Patients with sIBM had typical patterns of muscle weakness on physical examination, an abnormal EMG with myopathic motor units and spontaneous activity, and a muscle biopsy with myopathic changes, rimmed vacuoles within muscle fibers and endomysial inflammation with focal invasion of muscle fibers 8. Five patients with IBMPFD and missense mutations in the p97/VCP gene (four with R155H and one with N387H) 9 were participants in the IRB approved study. All muscle biopsies were processed and evaluated in the Washington University Neuromuscular Laboratory. Cryostat sections of rapidly frozen muscle were processed for muscle histochemistry and immunocytochemistry in our standard fashion 4, 9. The presence of vacuoles was evaluated via routine histochemical methods such as hematoxylin and eosin or modified gomoritrichrome stains. Immunocytochemistry for each antibody was performed on tissue from patients and compared to normal tissue controls processed simultaneously. Primary antibodies used in this study were directed against CD8 (clone M7103), phosphorylated neurofilaments or other phosphorylated epitopes (SMI-31 Covance, Berkley, CA), FK2 antibody to ubiquitinated proteins (PW8810-0500 BioMol, Plymouth Meeting, PA), TDP-43 antibodies: rabbit polyclonal antibody (ProteinTech Antibody Group, Chicago, IL) and mouse monoclonal antibody 2E2-D3 (Abnova, Taipei, Taiwan). Double-labeling immunofluorescence was performed as previously described using Alexa Fluor 488 and 594 conjugated secondary antibodies (Molecular Probes, Eugene, OR). Immunoperoxidase was performed as previously described using peroxidase conjugated secondary antibodies (Sigma; St. Louis, MO, USA). The specificity of TDP-43 immunostaining was confirmed with two different commercial antibodies and incubation with secondary antibody alone (either fluorescent or peroxidase conjugated). Immunoblots were performed as previously described 10.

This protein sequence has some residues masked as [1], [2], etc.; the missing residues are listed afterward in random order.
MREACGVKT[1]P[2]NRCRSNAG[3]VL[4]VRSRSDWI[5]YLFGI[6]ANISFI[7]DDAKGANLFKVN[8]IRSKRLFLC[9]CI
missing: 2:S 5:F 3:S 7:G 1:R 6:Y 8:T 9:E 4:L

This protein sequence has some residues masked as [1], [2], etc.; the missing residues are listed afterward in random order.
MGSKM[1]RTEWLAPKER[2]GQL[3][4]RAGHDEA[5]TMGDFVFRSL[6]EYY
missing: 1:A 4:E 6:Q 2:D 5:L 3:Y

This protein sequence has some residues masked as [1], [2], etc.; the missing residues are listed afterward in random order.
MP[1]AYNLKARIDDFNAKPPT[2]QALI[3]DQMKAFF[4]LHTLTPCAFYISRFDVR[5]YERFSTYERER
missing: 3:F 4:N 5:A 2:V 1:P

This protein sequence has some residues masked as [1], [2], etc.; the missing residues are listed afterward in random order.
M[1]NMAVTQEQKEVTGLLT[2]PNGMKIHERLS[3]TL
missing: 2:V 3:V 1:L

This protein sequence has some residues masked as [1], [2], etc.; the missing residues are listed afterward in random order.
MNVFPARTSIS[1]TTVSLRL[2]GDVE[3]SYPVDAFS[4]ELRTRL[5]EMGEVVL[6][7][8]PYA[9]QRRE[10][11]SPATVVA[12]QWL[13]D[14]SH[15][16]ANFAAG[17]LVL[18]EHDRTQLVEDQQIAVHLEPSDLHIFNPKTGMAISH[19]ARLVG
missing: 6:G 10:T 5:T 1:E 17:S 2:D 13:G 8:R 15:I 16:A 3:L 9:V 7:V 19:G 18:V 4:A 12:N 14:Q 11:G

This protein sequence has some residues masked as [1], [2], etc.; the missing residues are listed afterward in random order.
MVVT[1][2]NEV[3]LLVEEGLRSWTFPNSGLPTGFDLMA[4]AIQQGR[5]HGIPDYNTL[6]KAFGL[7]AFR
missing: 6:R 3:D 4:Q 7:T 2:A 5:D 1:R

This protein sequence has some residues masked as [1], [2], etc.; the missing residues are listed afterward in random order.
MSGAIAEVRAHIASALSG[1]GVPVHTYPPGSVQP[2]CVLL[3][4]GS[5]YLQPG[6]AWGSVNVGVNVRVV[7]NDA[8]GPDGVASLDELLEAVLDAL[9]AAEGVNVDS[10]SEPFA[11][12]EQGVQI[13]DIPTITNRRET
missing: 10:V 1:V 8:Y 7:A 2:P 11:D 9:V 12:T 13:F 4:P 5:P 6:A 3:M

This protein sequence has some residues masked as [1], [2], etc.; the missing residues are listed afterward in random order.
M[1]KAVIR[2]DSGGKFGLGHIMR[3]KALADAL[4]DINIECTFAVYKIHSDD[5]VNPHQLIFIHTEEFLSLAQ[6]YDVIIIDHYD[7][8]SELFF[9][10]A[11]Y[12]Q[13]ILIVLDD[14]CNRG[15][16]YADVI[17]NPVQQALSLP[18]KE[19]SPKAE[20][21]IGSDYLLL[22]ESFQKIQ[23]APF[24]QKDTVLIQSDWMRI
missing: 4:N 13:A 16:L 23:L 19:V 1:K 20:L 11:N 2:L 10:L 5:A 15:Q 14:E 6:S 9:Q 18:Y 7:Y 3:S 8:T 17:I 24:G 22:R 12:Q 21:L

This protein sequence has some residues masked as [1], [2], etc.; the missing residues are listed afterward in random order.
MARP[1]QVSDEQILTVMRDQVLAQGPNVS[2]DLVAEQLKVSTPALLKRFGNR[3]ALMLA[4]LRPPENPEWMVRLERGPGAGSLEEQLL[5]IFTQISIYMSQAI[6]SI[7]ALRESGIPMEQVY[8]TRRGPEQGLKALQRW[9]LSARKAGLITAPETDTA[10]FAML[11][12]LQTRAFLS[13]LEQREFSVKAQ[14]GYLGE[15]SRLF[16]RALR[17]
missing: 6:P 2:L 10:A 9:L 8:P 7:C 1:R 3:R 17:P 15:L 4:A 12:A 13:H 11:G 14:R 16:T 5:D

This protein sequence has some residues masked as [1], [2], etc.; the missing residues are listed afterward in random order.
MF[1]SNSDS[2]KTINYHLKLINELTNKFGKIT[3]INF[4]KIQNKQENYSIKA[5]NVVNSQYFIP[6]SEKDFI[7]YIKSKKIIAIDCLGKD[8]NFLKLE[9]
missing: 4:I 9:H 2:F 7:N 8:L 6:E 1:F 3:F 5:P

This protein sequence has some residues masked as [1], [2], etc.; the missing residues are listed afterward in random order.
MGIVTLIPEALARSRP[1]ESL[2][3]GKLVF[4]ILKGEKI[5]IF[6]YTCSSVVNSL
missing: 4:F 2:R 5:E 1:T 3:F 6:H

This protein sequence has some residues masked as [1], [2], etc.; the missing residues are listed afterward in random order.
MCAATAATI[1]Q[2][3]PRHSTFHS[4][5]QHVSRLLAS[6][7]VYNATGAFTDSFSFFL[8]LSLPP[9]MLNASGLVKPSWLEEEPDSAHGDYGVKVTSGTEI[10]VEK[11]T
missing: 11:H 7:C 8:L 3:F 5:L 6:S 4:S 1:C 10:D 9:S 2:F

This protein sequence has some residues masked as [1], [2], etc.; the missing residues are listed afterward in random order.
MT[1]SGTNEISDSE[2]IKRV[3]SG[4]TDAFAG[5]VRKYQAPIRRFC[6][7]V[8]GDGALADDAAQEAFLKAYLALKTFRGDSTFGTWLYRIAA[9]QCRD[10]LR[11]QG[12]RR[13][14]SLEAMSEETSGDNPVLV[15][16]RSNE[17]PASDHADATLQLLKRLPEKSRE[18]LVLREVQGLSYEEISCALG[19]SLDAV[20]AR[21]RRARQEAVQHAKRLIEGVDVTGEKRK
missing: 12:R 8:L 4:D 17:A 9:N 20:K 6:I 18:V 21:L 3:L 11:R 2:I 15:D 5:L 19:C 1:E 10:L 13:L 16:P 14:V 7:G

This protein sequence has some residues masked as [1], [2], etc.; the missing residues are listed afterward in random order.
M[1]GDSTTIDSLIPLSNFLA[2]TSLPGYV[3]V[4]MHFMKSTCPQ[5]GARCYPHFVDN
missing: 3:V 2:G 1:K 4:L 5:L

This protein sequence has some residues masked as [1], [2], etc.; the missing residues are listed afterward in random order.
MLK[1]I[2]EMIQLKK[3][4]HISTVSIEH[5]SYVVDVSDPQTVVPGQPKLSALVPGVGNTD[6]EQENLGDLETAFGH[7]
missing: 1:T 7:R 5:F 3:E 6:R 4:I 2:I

In 4 normal muscle biopsies TDP-43 was localized within scattered myonuclei with no evidence of sarcoplasmic staining (Figure 1A). In contrast, all IBMPFD patients muscle tissue had large peripherally based TDP-43 positive sarcoplasmic inclusions that did not localize to myonuclei (Figure 1B–C). These inclusions consistently co-localized with FK2, an antibody that recognizes ubiquitinated proteins (Figure 1D) and in some cases with other proteins known to aggregate. SMI-31 binding was less prominent than TDP-43 in IBMPFD patient muscle tissue (Figure 1E).

Figure 1
A) Normal muscle immunostained with anti-TDP-43 antibody and counterstained with DAPI to allow visualization of nuclei. Figure is overlay of anti-TDP-43 and DAPI images. Arrows denote blue nuclei with TDP-43 (red dots) in scattered myonuclei. B) IBMPFD ...

A distinctively different pattern of TDP-43 immunostaining was seen in 21 of 27 sIBM patients muscle. TDP-43 immunostained multiple small sarcoplasmic aggregates, most commonly in small angular muscle fibers (Figure 2A). These inclusions did not co-localize with myonuclei. TDP-43 was also present in debris surrounding some rimmed vacuoles (Figure 2A). The TDP-43 inclusions in sIBM were usually ubiquitin negative (Figure 2B), but occasionally co-localized with FK2. TDP-43 also co-localized with T-cells at sites of inflammatory infiltrates (Figure 2C). In contrast to sIBM, TDP-43 positive inclusions were found in only 1 of 12 steroid responsive polymyositis patient biopsies.

Figure 2